Published Apr 12, 2019From Venice to Ventura, what you see (and hear) is what you get with Anderson .Paak. Such is the life of a genre-straddler in the modern music world; you can't please everyone. If .Paak goes hard on his hip-hop credentials, the people want to experience more of his softer, soulful side. And vice versa, ad lib to fade.
The Dr. Dre-produced Ventura — an ode to the town outside the stomping grounds of his gritty Oxnard hometown that fuelled his more soulful sensibilities — was apparently conceived around the same time as the adequate Oxnard. It functions as the "pretty" to Oxnard's "gritty," as he said in a recent interview.
Pretty is all over Ventura, his fourth full-length; in another lifetime .Paak would have been a very straight-up and very successful R&B singer, due to his charisma, songwriting and vocalization. A modern-day, more mainstream Bilal, even. So as a soul-oriented record, Ventura rarely shifts out of cruise control and takes its time in getting there — "it's the journey, not the destination" and all that.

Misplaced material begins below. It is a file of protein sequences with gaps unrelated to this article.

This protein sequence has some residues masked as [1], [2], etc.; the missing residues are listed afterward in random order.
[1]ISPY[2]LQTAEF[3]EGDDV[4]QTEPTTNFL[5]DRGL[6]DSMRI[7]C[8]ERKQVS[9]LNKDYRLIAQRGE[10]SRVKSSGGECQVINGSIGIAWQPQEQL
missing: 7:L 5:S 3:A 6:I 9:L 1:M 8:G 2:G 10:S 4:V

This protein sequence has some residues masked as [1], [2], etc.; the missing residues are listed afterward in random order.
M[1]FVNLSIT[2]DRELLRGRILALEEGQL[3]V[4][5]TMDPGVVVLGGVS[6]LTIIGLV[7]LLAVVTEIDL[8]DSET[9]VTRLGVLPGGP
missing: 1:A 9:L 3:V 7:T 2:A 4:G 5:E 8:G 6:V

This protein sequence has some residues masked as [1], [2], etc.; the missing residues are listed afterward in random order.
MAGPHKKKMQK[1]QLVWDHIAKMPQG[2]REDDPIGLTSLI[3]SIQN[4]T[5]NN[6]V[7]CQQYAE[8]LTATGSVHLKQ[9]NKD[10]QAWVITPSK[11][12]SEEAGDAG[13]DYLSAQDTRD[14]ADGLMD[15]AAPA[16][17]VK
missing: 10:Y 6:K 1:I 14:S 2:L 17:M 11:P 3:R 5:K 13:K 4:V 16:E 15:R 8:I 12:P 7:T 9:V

It's clearly fuelled on star power — scooping Pharrell, André 3000 and Nate Dogg on a single record in 2019 is no small feat. "Make It Better" comes through with its Quiet Storm OG co-sign in Smokey Robinson, the always on-point songstress Lalah Hathaway gives her own smoke with the classy "Reachin' 2 Much," as does Jazmine Sullivan, playing the side chick gig for "Good Heels." Much will be made of the Nate Dogg collab "What Can We Do?" but it's not that uplifting, outside of the initial nostalgia feels.
The smooth opener "Come Home" offers up a typically strong verse by André 3000, who can toss these A-plus lyrics in his sleep at this point (and probably did). "Winner's Circle" barely suppresses the rawer version of .Paak, but hits the mark and the Sonyae Elisa featured "Chosen One" slaps, its Prince-ly influences displayed on its silky electronic boutonnière.
It is just good enough to be good? That's the existential question for .Paak and fans to suss out. Ventura is super but not superb, a statement that could apply to a lot of .Paak's recent output. It's a super-charged R&B record, laced with throwback Motown/Philly grooves, that hits hard but fails to land a knockout blow. It seems to be a case of not being able to fully satisfy the hip-hop heads, the R&B fans and the amorphous genre-less Venn diagram in between. (12 Tone / Aftermath)